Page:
Finally tested, even trailing, at the U.S. Open, Serena Williams turned things around just in time.
Two points from defeat, Williams suddenly regained her composure and her strokes, coming back to win the last four games and beat Victoria Azarenka 6-2, 2-6, 7-5 on Sunday night for her fourth championship at Flushing Meadows and 15th Grand Slam title overall.
"I honestly can't believe I won. I really was preparing my runner-up speech, because I thought, 'Man, she's playing so great,"' Williams said during the trophy presentation after the 2-hour, 18-minute match, adding: "I'm really shocked."
Might be the only one.
After all, what really was stunning was that the top-ranked Azarenka made things as interesting as they were, given that she came into the day 1-9 against Williams.
Add in that Williams hadn't dropped a set in the tournament, losing only 19 games through six matches before Sunday. All part of a tremendous run she is putting together in reaction to her loss at the French Open in late May, the American's only first-round exit in 49 career major tournaments. Since then, she is 26-1, winning Wimbledon and the London Olympics.
There hadn't been a three-set women's final in New York since 1995, and Williams came through with a late charge to become the first woman to win Wimbledon and the U.S. Open in the same season since a decade ago, when -- yes, that's right -- she did it.
"She never gives up," said Azarenka, who managed only 13 winners, 31 fewer than Williams. "She's definitely the toughest player, mentally, there is and she's got the power."
While Azarenka, a 23-year-old from Belarus, doesn't have the name recognition or bona fides of Williams, she did win the Australian Open in January, and was 32-2 (a .941 winning percentage) on hard courts in 2012. She also hadn't dropped a three-setter all season until Sunday, going 12-0 in matches that went the distance, including victories over defending U.S. Open champion Sam Stosur in the quarterfinals and 2006 champion Maria Sharapova in the semifinals.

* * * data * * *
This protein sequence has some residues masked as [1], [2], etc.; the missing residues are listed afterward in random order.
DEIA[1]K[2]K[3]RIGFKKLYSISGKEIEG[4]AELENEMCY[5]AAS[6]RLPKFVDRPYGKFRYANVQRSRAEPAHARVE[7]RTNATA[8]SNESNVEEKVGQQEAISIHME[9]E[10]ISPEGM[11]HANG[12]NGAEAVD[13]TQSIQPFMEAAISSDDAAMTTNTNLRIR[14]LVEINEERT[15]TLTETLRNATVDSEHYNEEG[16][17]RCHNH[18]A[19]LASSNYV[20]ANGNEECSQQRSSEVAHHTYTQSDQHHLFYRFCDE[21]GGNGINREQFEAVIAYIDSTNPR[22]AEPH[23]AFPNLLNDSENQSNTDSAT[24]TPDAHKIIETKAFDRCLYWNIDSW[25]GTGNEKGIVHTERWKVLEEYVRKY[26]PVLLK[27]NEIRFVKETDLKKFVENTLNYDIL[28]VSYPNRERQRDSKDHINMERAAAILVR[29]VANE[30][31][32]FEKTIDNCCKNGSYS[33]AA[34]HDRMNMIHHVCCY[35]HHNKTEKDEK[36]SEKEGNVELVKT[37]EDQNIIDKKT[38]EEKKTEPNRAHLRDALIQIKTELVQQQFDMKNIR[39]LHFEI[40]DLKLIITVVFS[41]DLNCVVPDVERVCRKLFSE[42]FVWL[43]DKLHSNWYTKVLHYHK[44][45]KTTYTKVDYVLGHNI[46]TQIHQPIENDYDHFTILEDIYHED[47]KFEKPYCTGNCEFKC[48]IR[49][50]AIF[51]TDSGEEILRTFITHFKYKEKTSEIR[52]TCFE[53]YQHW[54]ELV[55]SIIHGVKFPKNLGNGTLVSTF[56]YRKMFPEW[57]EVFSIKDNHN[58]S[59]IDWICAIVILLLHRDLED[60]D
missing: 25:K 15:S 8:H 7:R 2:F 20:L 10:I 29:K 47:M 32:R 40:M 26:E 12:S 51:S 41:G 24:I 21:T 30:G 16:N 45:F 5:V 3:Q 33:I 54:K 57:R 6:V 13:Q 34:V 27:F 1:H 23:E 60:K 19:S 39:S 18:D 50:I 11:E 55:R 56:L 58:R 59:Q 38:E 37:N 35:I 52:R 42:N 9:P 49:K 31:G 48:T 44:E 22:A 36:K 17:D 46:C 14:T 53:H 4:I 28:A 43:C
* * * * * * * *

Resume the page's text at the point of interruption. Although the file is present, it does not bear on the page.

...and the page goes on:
As Sunday's third set commenced, Williams' mother, Oracene Price, told her from the stands, "Settle down."
Didn't happen right away.
"Well, she's a human being, you know, who has two feet, two legs, two hands," Azarenka said. "It's understandable."
When Williams double-faulted, slapped a bad backhand into the net and pushed a forehand long, Azarenka broke at love for a 4-3 edge, then followed that up by holding for 5-3.
One game from the championship.
Azarenka was two points away at 30-all with the fourth-seeded Williams serving in the next game, but couldn't convert. And when Azarenka served for the victory at 5-4, she showed the jitters that probably are understandable given that this was only her second career Grand Slam final, 17 fewer than Williams.
Azarenka made three errors in that game, including a forehand into the net that let Williams break her to 5-all. Williams kept whatever excitement she might have felt contained, face straight as possible, while her older sister, seven-time major champion Venus, smiled and clapped in the stands.
That was during a key stretch in which Williams took 10 of 12 points to go ahead 6-5. She then broke again to win, dropping onto her back on the court when Azarenka sent a backhand long to end it.
"Feels like there is no room for a mistake," is the way Azarenka described trying to deal with Williams' game. "There is no room for a wrong decision."
Azarenka slumped in her changeover chair, a white towel covering her head, as Williams kept saying, "Oh, my God! Oh, my God! Oh, my God!" while scurrying over to share the joy with her mother and big sister.
"Being so close, it hurts deeply," Azarenka said. "To know you don't have it. You're close; you didn't get it."
Williams, who turns 31 on Sept. 26, is the first 30-year-old woman to win the U.S. Open since Martina Navratilova in 1987.
Williams is dominating the game right now. And she's been dominant, off and on, for more than a decade.
She won her very first major championship at age 17 at the 1999 U.S. Open. Winning titles 13 years apart at the same Grand Slam tournament represents the longest span of success in the professional era, which began in 1968. Navratilova (Wimbledon, 1978 and 1990) and Chris Evert (French Open, 1974 and 1986) had the longest previous spans of 12 years.